Tag Archive: Philippine Statistics Authority


07 - 24 -1 (1)

It has been more than a year since we featured House Bill No. 5060 or the Philippine Identification System Act.  This is the bill that will require all Filipinos to be issued a national identification card that will serve as their main identification for all government transactions, claims, use of government-mandated benefits, and applying for clearances from the NBI and PNP.   At that time, the said bill has just been signed and approved by the House of Representatives and was passed on to the Senate for deliberation.

While the country is eagerly awaiting the finality the National ID System Act, the Department of Finance (DOF) came up with an additional proposal to tap the ID as a means to determine an individual’s privilege to certain subsidies, discounts, and tax exemptions under the law.

How do these additional parameters affect the National ID System’s initial purpose?

Apart from the National ID being an all-in-one valid ID (except as a Driver’s License and Passport), the DOF is proposing that it contain biometrics data to determine a citizen’s entitlement to certain subsidies and benefits provided by the government.

For example, if a PWD is entitled to discounts on medicines, fare, and education, his (national) ID alone should be enough to determine his eligibility for such discounts.  Another possibility that the DOF is looking at is to activate an EMV (Europay-Mastercard-Visa) chip in the card.  Through this chip, the card can double as an ATM card where the owner may receive cash subsidies from the government, if he or she is legally entitled to such benefits.  It simplifies the identification and benefits disbursement process, both for the government and the recipient.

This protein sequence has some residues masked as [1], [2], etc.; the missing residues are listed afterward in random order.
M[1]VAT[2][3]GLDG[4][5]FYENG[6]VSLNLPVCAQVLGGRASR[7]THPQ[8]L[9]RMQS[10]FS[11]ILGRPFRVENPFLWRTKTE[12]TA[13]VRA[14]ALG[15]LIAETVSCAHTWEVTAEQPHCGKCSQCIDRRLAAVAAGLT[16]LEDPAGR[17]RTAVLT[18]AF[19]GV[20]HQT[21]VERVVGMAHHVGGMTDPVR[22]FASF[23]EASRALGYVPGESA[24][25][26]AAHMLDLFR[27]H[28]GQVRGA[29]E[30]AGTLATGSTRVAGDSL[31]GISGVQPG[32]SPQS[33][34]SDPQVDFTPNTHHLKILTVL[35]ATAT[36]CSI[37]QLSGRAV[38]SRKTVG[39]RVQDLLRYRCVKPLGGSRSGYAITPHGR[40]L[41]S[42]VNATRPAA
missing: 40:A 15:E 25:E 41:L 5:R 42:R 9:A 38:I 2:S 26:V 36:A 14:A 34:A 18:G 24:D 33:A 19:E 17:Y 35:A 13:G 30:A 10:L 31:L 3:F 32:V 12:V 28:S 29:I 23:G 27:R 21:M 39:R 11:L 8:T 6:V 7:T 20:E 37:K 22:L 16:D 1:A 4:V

Do these new proposals affect the anticipated release and distribution of the IDs?

It does.

The issuance of the IDs will be done in batches.  Since the DOF has expressed its intention of tapping the National ID to address the long process of applying and claiming benefits for individuals with special needs, senior citizens and persons with disabilities are seen to be the first recipients of these IDs.  Soon after, members of the 5.2 million poor households that are not yet covered by the conditional cash transfer program of the DSWD will follow.

All in all, the government plans to provide IDs to the more than 100 million Filipinos in two years’ time, after the bill is enacted into law.

Who will issue the IDs?

The Philippine Statistics Authority (PSA) shall be responsible for the proper issuance of the ID cards.

We will keep this thread updated on the progress of the proposed National ID System.  If you have any questions or related information you would like to share, please feel free to send us a message.  We will do our best to find the answers for you.

Sources:

www.psa.gov.ph

www.dof.gov.ph

www.philstar.com

Chips And Nibblers (1)

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10-04-1